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Mol Plant Pathol. 2016 Dec;17(9):1442-1454. doi: 10.1111/mpp.12439. Epub 2016 Aug 14.

Cell death triggering and effector recognition by Sw-5 SD-CNL proteins from resistant and susceptible tomato isolines to Tomato spotted wilt virus.

Author information

1
Laboratory of Virology, Department of Plant Sciences, Wageningen University, Droevendaalsesteeg 1, Wageningen, PB, 6708, the Netherlands.
2
Department of Cell Biology, Institute of Biological Sciences, University of Brasília (UnB), Asa Norte 70910-900, Brasília, DF, Brazil.
3
Embrapa Vegetable Crops (CNPH), BR 060 Km 09, 70351-970, Brasília, DF, Brazil.
4
Department of Bioinformatics and Structural Biochemistry, Institute of Biochemistry of the Romanian Academy, Splaiul Independentei 296, Bucharest, 060036, Romania.

Abstract

Only a limited number of dominant resistance genes acting against plant viruses have been cloned, and further functional studies of these have been almost entirely limited to the resistance genes Rx against Potato virus X (PVX) and N against Tobacco mosaic virus (TMV). Recently, the cell-to-cell movement protein (NSM ) of Tomato spotted wilt virus (TSWV) has been identified as the avirulence determinant (Avr) of Sw-5b-mediated resistance, a dominant resistance gene which belongs to the class of SD-CC-NB-LRR (Solanaceae domain-coiled coil-nucleotide-binding-leucine-rich repeat, SD-CNL) resistance genes. On transient expression of the NSM protein in tomato and transgenic Nicotiana benthamiana harbouring the Sw-5b gene, a hypersensitive cell death response (HR) is triggered. Here, it is shown that high accumulation of the Sw-5b protein in N. benthamiana leaves, achieved by co-expression of the Sw-5b protein with RNA silencing suppressors (RSSs), leads to auto-activity in the absence of NSM . In a similar approach, Sw-5a, the highest conserved paralogue of Sw-5b from Solanum peruvianum, also triggered HR by auto-activation, whereas the highest conserved orthologue from susceptible S. lycopersicum, named Sw-5aS , did not. However, neither of the last two homologues was able to trigger an NSM -dependent HR. Truncated and mutated versions of these Sw-5 proteins revealed that the NB-ARC [nucleotide-binding adaptor shared by Apaf-1 (from humans), R proteins and CED-4 (from nematodes)] domain is sufficient for the triggering of HR and seems to be suppressed by the SD-CC domain. Furthermore, a single mutation was sufficient to restore auto-activity within the NB-ARC domain of Sw-5aS . When the latter domain was fused to the Sw-5b LRR domain, NSM -dependent HR triggering was regained, but not in the presence of its own Sw-5aS LRR domain. Expression analysis in planta revealed a nucleocytoplasmic localization pattern of Sw-5b, in which the SD-CC domain seems to be required for nuclear translocation. Although the Sw-5 N-terminal CC domain, in contrast with Rx, contains an additional SD, most findings from this study support a conserved role of domains within NB-LRR (NLR) proteins against plant viruses.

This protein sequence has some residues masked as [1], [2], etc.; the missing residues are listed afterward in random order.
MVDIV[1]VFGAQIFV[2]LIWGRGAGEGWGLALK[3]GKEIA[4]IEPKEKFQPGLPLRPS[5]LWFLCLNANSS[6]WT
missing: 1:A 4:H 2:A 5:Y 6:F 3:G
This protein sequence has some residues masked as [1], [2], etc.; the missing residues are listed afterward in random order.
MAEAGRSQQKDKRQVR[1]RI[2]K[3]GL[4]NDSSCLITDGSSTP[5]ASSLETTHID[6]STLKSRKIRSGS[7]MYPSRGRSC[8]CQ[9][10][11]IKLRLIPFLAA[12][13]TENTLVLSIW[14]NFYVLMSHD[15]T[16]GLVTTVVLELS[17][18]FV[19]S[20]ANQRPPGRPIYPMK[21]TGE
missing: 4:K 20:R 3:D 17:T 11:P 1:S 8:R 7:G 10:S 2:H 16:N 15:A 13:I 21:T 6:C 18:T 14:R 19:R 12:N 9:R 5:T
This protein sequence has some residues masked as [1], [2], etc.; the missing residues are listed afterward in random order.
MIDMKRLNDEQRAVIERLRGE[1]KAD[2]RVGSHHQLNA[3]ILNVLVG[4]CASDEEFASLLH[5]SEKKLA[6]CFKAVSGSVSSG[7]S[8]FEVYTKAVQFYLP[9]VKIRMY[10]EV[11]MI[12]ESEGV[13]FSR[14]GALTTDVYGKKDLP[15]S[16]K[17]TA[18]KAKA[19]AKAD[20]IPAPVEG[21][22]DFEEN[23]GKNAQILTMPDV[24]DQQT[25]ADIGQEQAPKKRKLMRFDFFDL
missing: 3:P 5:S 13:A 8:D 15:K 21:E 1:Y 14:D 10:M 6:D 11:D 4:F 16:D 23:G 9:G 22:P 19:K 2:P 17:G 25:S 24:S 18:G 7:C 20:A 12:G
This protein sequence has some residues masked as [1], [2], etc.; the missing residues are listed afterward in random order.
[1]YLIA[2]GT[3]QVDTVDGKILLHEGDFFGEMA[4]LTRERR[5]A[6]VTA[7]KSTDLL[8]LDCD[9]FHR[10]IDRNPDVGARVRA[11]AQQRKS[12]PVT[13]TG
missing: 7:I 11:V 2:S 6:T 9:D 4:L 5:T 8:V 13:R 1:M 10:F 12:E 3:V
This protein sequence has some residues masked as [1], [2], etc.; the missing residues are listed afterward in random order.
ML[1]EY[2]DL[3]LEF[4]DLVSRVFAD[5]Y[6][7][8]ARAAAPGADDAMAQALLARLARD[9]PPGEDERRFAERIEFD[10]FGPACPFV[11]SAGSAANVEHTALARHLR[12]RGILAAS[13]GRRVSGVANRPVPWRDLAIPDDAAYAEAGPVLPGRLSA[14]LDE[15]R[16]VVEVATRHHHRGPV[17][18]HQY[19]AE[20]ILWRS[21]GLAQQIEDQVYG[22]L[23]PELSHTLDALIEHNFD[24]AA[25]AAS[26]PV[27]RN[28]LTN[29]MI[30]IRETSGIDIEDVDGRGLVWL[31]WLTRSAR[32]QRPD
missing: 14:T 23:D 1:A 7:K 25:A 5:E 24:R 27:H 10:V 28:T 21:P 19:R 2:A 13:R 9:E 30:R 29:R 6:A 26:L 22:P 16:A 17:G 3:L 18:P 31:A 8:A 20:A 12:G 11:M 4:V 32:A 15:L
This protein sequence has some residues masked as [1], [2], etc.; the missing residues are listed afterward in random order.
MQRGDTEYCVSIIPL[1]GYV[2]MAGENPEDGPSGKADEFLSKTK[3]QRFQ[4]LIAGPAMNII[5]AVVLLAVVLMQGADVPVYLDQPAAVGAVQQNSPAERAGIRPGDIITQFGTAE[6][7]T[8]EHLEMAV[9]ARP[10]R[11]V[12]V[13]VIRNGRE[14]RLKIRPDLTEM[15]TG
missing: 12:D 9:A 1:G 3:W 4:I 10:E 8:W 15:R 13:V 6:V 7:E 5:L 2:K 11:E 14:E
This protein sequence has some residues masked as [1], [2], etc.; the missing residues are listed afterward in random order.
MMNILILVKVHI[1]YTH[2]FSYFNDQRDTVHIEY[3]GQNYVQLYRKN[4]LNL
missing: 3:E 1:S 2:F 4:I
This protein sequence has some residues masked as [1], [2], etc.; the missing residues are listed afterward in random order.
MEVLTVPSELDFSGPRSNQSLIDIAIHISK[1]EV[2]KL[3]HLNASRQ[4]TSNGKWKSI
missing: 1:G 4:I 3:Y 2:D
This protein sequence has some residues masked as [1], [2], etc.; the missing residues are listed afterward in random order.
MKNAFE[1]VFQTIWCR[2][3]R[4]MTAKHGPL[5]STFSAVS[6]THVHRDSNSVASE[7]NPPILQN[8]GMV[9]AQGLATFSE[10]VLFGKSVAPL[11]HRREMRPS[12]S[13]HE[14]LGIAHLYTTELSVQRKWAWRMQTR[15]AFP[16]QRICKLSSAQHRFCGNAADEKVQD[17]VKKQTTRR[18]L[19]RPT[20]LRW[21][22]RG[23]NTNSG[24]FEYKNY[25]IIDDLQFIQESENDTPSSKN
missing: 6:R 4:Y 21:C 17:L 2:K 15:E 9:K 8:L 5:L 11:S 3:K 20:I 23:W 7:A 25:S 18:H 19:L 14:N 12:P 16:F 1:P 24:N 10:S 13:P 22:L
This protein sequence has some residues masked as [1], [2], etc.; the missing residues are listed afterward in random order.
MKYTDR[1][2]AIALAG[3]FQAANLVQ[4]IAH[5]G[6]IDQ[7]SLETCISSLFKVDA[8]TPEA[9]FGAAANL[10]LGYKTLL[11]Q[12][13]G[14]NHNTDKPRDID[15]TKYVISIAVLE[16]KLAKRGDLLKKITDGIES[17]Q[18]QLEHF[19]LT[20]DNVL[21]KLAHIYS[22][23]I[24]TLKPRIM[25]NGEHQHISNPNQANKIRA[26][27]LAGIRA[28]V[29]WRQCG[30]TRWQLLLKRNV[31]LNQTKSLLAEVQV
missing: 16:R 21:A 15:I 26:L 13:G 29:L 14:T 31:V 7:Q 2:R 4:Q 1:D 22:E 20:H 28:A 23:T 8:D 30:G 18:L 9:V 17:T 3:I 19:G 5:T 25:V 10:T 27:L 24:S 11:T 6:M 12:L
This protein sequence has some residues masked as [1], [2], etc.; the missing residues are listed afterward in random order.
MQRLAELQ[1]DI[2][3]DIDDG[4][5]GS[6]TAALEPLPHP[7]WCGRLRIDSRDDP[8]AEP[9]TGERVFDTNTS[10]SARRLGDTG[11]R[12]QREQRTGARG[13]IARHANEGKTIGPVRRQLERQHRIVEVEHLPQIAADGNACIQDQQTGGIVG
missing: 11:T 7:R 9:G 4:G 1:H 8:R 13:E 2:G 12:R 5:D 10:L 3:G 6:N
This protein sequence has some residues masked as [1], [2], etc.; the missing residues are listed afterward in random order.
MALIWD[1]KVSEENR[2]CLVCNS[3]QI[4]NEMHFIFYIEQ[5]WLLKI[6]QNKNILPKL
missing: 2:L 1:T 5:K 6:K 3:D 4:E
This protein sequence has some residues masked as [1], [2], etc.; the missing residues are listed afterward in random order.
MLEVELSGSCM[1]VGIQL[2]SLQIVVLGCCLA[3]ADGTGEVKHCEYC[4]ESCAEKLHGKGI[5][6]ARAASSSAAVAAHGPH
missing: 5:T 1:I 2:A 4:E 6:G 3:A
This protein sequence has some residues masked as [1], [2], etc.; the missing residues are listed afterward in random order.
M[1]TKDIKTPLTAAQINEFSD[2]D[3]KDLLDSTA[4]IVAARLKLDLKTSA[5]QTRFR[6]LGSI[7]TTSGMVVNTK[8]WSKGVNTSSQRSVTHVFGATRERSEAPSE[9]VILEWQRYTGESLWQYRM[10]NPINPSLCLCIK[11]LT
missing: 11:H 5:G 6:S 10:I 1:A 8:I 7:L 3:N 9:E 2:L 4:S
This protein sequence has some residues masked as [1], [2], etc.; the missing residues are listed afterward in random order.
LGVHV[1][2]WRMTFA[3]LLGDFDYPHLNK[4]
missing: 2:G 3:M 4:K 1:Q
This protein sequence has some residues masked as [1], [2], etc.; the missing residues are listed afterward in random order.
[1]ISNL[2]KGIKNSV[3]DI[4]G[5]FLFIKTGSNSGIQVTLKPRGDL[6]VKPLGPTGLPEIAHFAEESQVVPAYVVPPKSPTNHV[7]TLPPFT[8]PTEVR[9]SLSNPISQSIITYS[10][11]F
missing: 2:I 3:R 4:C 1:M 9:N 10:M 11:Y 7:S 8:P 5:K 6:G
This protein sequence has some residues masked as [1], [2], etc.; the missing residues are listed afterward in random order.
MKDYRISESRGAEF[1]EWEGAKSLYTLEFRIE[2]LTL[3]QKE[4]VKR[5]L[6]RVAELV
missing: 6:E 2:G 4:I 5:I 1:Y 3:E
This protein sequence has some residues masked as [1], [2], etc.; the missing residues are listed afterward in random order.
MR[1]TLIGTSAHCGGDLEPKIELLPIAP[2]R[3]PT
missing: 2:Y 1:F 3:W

KEYWORDS:

NB-LRR; NSM; SD-CNL; Sw-5; Sw-5b; tomato; tospoviruses

PMID:
27271212
DOI:
10.1111/mpp.12439
[Indexed for MEDLINE]

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